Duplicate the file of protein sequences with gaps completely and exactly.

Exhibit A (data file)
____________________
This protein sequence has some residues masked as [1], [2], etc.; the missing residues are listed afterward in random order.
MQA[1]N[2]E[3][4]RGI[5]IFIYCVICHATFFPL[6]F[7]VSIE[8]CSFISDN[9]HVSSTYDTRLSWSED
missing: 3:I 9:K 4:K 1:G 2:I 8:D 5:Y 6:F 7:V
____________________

This protein sequence has some residues masked as [1], [2], etc.; the missing residues are listed afterward in random order.
MQA[1]N[2]E[3][4]RGI[5]IFIYCVICHATFFPL[6]F[7]VSIE[8]CSFISDN[9]HVSSTYDTRLSWSED
missing: 3:I 9:K 4:K 1:G 2:I 8:D 5:Y 6:F 7:V